Can key control control more than just keys?
Not only can it – it does. More and more organizations are finding that their need to secure a range of valuable items can be perfectly met by key control systems.
For example, a key control and management system is the best way to store, track and account for the panic button fobs in growing use by hotels and hospitality businesses. A new law in effect in Seattle, New York City and other locations now requires hotel employers to provide a “panic button” to housekeepers and other workers. For employees who enter guest rooms, this can protect them in case of harassment or other threats. Using one of these buttons enables a worker to instantly broadcast a call for assistance from a security officer or other authority. Typically the buttons are on key fobs carried by staff members.
Many of today’s hotels must purchase these panic buttons, sometimes in large numbers, to properly equip personnel. Because housekeeping staff follows a 24-hour schedule, it makes financial sense for the fobs to be shared among employees. This necessitates a way for hotel management to store unused panic buttons and to account for each one at all times.
When not in use, each fob can be locked safely in a key control cabinet, and only removed or replaced by the individual who is scheduled to use it at that time. All activity can be tracked, so management gets a clear picture of whether employees are adhering correctly to the program.
Another use case for key control systems that house more than just keys can be made by the growing popularity of encrypted authentication tokens or fobs to ensure safe log-in to websites that require a password for access. As more and more individuals and businesses are discovering, hackers can get around virtually any password protection at will. This puts personal information, intellectual property, financial records and other important data at risk.
A number of manufacturers have addressed this problem with new hardware-based authentication devices. These use USB, NFC (near-field communications) or Bluetooth technology, typically via U2F or FIDO2 protocol, to enable two-factor authentication. The device creates a one-time cryptographic code and pairs it automatically each time the user visits a previously-authenticated website. This provides much stronger and safer protection than most of the passwords in use today.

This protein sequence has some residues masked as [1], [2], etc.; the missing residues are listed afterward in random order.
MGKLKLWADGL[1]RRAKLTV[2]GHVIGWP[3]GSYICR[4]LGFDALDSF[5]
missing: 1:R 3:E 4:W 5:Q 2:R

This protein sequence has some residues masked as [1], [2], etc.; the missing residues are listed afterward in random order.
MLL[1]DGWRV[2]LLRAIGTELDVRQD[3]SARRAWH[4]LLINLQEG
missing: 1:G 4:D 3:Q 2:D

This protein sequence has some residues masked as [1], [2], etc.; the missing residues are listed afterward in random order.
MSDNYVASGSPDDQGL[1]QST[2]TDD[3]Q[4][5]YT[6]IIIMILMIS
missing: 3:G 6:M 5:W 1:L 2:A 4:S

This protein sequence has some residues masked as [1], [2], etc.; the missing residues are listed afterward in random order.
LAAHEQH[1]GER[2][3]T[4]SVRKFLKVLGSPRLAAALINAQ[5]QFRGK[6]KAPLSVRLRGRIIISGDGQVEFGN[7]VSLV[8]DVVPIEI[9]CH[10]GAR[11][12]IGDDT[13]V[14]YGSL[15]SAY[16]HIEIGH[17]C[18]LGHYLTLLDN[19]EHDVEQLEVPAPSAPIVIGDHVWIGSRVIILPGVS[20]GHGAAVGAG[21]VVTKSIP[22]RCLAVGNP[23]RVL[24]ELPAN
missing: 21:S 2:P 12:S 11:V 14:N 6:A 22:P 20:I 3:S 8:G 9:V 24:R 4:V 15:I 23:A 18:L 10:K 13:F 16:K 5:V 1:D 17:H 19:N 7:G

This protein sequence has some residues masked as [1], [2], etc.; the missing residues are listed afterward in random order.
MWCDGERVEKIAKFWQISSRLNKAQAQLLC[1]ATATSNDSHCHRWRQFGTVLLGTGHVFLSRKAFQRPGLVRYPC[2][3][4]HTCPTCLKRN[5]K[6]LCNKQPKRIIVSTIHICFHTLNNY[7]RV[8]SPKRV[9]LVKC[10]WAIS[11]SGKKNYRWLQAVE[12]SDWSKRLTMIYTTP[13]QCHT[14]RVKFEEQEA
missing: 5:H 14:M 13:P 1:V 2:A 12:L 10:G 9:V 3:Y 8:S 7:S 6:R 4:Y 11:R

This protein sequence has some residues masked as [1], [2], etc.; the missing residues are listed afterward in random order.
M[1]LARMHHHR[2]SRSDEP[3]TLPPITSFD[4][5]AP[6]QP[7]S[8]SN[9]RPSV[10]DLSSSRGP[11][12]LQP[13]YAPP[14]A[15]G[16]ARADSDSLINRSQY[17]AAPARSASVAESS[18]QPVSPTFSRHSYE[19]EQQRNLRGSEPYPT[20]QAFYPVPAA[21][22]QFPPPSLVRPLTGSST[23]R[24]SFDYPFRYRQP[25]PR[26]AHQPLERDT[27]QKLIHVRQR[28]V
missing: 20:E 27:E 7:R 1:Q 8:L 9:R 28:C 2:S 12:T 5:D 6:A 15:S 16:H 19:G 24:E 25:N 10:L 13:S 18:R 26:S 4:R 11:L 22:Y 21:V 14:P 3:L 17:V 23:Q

Many hackers find that the easiest way to get into a network is to break into a facility and steal a laptop or server. With this in mind, organizations using the tokens must protect them from being stolen. Key control systems provide an ideal way to secure, protect and track them.
While fobs and tokens may seem a natural fit with key control systems, it might be surprising to learn that some organizations use them to store potato peelers.
In a correctional facility kitchen, inmates are permitted to use tools such as knives, forks and peelers. Naturally, all of these must be carefully controlled, counted and tracked in order to ensure no sharp implement ever leaves the kitchen. In the hands of a dangerous person, a steel potato peeler could be used as a weapon and could cause serious harm or worse.
Beyond protecting the items, the system can be configured so that each has a specific time limit set for its use. Alarms can sound and notify authorities if a peeler, knife or other implement has not been returned on time.
In addition to kitchen tools, firearms, ammunition, Tazers and other weaponry can also be kept in a key control cabinet at a correctional facility.
In all of these cases, access to each individual device stored inside the key control cabinet is limited to authorized individuals. Permissions are verified by credentials, which can include biometrics such as iris recognition, fingerprint or facial recognition for added security.
From fobs to firearms, panic buttons to potato peelers, there’s almost no limit on what you can secure and protect in a key control cabinet.
Discover how key control and asset management systems can be an effective way to boost security by downloading our free whitepaper.